Revision and Resistance: The Politics of Native Women's Motherwork

By Udel, Lisa J. | Frontiers - A Journal of Women's Studies, June 2001 | Go to article overview

Revision and Resistance: The Politics of Native Women's Motherwork


Udel, Lisa J., Frontiers - A Journal of Women's Studies


Contemporary Native women of the United States and Canada, politically active in Indigenous rights movements for the past thirty years, variously articulate a reluctance to affiliate with white feminist movements of North America. Despite differences in tribal affiliation, regional location, urban or reservation background, academic or community setting, and pro- or antifeminist ideology, many Native women academics and grassroots activists alike invoke models of preconquest, egalitarian societies to theorize contemporary social and political praxes. Such academics as Paula Gunn Allen, Rayna Green, and Patricia Monture-Angus, as well as Native activists Wilma Mankiller, Mary Brave Bird, and Yet Si Blue (Janet McCloud) have problematized the reformative role white feminism can play for Indigenous groups, arguing that non-Native women's participation in various forms of Western imperialism have often made them complicit in the oppression of Native peoples. (1) More important, Native women contend that their age ndas for reform differ from those they identify with mainstream white feminist movements. The majority of contemporary Native American women featured in recent collections by Ronnie Farley, Jane Katz, and Steve Wall, for example, are careful to stress the value of traditional, precontact female and male role models in their culture. (2) One aspect of traditional culture that Native women cite as crucial to their endeavor is what Patricia Hill Collins calls "motherwork." (3) Many Native women valorize their ability to procreate and nurture their children, communities, and the earth as aspects of motherwork. "Women are sacred because we bring life into this world," states Monture-Angus. "First Nations women are respected as the centre of the nation for [this] reason." (4) Native women argue that they have devised alternate reform strategies to those advanced by Western feminism. Native women's motherwork, in its range and variety, is one form of this activism, an approach that emphasizes Native traditions of "r esponsibilities" as distinguished from Western feminism's notions of "rights."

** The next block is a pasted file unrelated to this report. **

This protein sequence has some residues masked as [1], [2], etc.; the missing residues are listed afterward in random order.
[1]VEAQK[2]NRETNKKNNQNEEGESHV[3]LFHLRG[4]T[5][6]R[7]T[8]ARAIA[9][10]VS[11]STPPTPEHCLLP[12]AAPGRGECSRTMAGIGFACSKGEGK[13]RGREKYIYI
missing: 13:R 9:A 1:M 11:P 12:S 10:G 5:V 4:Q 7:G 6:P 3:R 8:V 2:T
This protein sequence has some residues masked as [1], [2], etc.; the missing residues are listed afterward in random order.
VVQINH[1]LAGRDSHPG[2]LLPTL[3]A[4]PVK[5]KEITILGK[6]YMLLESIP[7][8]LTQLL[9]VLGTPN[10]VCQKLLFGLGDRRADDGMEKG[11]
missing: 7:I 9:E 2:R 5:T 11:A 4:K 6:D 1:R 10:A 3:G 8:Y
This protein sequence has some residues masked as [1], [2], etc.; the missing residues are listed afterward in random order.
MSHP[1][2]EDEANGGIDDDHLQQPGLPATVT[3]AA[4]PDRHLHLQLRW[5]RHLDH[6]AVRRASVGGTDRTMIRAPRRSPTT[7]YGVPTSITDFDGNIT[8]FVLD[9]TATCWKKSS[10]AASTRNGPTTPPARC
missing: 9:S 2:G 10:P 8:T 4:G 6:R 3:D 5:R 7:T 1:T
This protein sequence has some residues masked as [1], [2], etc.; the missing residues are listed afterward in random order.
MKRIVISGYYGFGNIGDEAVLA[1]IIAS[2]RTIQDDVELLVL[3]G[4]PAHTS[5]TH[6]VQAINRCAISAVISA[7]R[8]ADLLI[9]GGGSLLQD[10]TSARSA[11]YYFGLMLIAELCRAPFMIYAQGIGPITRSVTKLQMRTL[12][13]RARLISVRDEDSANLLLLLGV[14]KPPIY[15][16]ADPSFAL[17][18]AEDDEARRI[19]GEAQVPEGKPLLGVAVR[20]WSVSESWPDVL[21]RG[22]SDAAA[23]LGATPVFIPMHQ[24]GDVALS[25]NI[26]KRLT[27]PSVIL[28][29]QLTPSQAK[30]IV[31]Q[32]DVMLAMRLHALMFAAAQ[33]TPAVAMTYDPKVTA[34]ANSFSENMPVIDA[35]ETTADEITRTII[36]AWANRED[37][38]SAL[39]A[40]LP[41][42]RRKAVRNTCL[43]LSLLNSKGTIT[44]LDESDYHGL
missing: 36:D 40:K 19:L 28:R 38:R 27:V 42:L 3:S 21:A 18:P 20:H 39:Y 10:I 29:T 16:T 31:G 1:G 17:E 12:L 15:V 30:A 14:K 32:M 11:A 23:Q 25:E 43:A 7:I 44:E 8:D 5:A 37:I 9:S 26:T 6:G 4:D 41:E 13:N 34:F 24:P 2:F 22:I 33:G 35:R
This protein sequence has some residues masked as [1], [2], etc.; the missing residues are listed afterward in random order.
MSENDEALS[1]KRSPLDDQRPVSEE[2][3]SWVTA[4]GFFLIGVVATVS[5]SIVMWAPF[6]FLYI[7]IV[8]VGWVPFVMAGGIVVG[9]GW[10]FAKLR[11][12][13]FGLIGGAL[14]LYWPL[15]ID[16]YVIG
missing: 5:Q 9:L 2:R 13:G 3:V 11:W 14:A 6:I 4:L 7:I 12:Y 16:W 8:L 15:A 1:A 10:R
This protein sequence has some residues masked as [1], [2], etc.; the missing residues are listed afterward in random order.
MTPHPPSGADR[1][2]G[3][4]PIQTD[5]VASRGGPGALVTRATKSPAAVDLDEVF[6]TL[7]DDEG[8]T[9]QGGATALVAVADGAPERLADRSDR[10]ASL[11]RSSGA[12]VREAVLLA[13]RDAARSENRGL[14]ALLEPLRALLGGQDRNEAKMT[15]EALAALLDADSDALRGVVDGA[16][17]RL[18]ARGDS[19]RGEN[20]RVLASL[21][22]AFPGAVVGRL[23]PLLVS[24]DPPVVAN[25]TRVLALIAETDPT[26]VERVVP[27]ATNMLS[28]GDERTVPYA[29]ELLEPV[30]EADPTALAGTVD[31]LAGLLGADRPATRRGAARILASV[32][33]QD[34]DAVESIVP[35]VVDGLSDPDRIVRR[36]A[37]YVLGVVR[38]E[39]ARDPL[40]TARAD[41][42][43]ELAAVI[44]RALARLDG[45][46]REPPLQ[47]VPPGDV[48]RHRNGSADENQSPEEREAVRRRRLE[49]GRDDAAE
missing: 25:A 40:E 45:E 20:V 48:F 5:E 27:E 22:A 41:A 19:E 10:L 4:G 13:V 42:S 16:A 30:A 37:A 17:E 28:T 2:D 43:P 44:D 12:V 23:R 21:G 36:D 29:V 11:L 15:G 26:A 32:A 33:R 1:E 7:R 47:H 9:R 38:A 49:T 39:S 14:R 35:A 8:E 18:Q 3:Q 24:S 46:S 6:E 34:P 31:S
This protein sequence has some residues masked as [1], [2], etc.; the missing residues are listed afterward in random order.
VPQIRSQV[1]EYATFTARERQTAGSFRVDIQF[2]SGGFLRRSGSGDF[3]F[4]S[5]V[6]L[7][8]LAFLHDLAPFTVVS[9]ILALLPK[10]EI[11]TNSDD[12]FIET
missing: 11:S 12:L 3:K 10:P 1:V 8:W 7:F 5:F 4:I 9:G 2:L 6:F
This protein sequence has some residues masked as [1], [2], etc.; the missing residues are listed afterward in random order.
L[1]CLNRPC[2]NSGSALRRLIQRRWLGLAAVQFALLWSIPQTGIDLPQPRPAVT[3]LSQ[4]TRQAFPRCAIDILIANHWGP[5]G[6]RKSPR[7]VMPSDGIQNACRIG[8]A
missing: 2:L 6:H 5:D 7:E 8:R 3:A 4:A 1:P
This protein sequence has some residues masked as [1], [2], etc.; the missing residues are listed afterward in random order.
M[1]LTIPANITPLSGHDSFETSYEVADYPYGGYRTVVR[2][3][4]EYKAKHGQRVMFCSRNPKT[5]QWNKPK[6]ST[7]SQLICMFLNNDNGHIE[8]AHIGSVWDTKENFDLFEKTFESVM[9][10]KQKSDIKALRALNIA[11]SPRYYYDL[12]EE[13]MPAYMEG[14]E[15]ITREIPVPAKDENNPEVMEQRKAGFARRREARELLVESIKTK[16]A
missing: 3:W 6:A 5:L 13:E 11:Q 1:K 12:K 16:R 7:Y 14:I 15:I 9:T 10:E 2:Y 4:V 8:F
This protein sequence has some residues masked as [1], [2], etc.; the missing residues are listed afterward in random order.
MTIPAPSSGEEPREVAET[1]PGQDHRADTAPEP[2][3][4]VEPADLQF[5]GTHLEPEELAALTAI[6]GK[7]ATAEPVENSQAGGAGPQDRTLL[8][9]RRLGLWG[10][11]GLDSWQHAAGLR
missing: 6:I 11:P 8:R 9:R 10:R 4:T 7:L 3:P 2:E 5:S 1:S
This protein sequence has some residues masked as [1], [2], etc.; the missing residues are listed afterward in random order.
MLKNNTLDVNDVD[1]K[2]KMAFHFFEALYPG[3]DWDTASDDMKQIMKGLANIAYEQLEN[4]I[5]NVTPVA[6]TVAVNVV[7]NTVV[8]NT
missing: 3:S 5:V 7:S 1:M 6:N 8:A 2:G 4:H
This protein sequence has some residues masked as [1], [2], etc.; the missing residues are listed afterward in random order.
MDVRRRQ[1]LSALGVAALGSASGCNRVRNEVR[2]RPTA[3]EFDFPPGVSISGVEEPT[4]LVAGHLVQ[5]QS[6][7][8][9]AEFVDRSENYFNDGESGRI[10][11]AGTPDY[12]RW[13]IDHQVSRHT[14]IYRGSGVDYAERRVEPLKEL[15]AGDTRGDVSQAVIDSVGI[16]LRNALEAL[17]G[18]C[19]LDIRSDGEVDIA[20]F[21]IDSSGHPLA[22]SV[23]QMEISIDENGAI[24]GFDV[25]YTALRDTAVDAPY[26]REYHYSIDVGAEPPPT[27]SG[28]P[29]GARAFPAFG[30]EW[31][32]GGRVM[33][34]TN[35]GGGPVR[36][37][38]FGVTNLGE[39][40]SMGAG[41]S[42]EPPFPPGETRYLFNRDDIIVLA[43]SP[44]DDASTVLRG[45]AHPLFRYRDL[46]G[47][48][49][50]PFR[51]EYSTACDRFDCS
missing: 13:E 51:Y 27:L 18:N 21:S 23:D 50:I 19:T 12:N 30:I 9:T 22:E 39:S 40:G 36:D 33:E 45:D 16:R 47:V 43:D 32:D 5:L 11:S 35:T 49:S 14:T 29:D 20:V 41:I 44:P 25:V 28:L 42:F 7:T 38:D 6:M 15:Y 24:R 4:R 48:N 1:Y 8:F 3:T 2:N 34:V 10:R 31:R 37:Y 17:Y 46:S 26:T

Writing for an ethnically diverse feminist audience in the journal Callaloo, Clara Sue Kidwell (Choctaw/Chippewa) warns: "Although feminists might deny this equation of anatomy and destiny, the fact is that the female reproductive function is a crucial factor in determining a woman's social role in tribal societies. Women bear children who carry on the culture of the group." (5) Mary Gopher (Ojibway) explains the analogy of woman/Earth inherent in philosophies of many tribes: "In our religion, we look at this planet as a woman. She is the most important female to us because she keeps us alive. We are nursing off of her." (6) Carrie Dann (Western Shoshone) adds: "Indigenous women, they're supposed to look at themselves as the Earth. That is the way we were brought up. This is what I try to tell the young people, especially the young girls." (7) Gopher and Dann invest motherwork with religious and cultural authority that they, as elders, must transmit to younger women in their communities. Many contemporary Nat ive women argue that they must also educate white women in their traditional roles as women in order to safeguard the earth, so that they will survive. Calling upon traditions of female leadership, Blue (Tulalip) contends:

It is going to be the job of Native women to begin teaching other women what their roles are. Women have to turn life around, because if they don't, all of future life is threatened and endangered. I don't care what kind of women they are, they are going to have to worry more about the changes that are taking place on this Mother Earth that will affect us all. (8)

Blue, like many Native women activists, links women's authority as procreators with their larger responsibilities to a personified, feminized Earth.

Several Native women condemn Western feminism for what they perceive as a devaluation of motherhood and refutation of women's traditional responsibilities. …

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